Abstract W MP5: The Global Impact of Recent Intra-Arterial Therapy (IAT) Randomized Controlled Trials on Current and Future Stroke Practice
Background and Objective: Recent RCTs have failed to show benefit of intra-arterial therapy (IAT). We sought to determine whether these trials have affected the views and practice of IAT amongst stroke-treating physicians.
Methods: An international web-based survey was sent to 753 stroke-treating physicians across the globe.
Results: 322 physicians responded (43% rate); 25% were interventionalists; 80% practice in 24/7 IAT capable centers (fig 1). IAT volume per year prior to the RCTs (fig 2) has now decreased according to nearly half of the respondents. Physicians are now more selective (59%) while a third made no changes in pursuing IAT and 6% “do not pursue IAT anymore” (fig 3). Although 76% still perceive IAT is effective under certain criteria, two thirds said they feel “less obligated” to offer IAT. When asked about the RCTs, respondents felt the devices were outdated (36%), patient selection methods were “not optimal” (32%), recanalization rates could have been better (25%) or the trials should have been better designed (20%). Interestingly, centers currently enrolling in IAT trials intervene on large proportions of patients outside of studies (fig 4). The single most important factor in patient selection is shown in fig 5. Over half prefer a CT modality for patient selection; while 16% chose MRI and 11% use clinical criteria only when deciding to pursue IAT. Finally, three quarters of the contributors said that patients should be taken to IAT only in the context of clinical trials to test its efficacy, 21% said IAT should be continued “outside of trials” and only 3% pronounced it not useful (fig 6).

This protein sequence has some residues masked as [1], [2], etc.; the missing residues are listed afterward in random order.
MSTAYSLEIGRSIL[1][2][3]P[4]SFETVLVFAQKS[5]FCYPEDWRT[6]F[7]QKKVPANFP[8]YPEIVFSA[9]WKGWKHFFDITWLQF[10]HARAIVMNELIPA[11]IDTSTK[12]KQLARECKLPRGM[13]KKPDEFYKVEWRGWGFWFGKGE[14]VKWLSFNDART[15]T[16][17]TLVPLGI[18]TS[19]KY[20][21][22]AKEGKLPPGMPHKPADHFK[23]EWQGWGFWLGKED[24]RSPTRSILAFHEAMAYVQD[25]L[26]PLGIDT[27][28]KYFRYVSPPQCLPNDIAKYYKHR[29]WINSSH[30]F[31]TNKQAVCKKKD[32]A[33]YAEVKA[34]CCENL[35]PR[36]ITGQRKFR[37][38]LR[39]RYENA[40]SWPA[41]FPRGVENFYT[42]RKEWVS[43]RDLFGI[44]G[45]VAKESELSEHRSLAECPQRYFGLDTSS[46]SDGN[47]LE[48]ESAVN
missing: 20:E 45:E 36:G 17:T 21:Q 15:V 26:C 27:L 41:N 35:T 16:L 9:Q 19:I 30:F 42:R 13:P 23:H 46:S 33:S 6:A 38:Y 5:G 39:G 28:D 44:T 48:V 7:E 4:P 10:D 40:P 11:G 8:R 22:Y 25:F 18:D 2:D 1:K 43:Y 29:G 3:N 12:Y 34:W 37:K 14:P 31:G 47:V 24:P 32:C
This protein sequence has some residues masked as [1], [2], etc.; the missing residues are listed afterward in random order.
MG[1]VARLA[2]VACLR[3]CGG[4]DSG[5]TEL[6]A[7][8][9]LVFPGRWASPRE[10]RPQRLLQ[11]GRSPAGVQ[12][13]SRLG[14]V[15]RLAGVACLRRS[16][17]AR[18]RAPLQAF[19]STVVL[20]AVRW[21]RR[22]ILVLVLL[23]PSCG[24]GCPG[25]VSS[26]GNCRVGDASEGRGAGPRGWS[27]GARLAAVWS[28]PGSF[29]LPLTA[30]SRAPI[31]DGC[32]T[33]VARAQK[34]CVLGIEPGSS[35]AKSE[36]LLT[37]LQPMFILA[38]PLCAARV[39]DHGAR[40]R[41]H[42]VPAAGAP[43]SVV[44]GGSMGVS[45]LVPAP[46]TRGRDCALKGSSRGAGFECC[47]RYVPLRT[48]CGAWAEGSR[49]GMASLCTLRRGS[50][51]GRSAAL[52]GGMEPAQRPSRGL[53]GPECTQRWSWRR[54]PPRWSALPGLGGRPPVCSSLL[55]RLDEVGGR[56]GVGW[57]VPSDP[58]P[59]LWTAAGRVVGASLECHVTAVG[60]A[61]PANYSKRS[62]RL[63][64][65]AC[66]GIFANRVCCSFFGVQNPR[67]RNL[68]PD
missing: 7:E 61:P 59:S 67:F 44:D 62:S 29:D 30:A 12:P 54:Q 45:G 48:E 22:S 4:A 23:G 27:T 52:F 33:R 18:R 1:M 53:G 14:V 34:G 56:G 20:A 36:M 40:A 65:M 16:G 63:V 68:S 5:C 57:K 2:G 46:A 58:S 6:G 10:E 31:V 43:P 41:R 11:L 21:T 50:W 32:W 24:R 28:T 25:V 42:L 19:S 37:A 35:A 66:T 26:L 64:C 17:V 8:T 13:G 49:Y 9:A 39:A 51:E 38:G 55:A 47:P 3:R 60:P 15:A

Conclusion: While the results of recent RCTs have changed the views of stroke treating physicians, IAT continues to be practiced worldwide. The majority of our respondents is more selective and awaits results of new trials with the stent retrievers and better selection methods. Despite endorsing the practice of IAT only within trials, over half are still treating cases outside studies.
Author Disclosures: A. Sarraj: None. W. Bibars: None. A.K. Boehme: None. S. Martin-Schild: None. J.C. Grotta: None. S.I. Savitz: None.
- © 2014 by American Heart Association, Inc.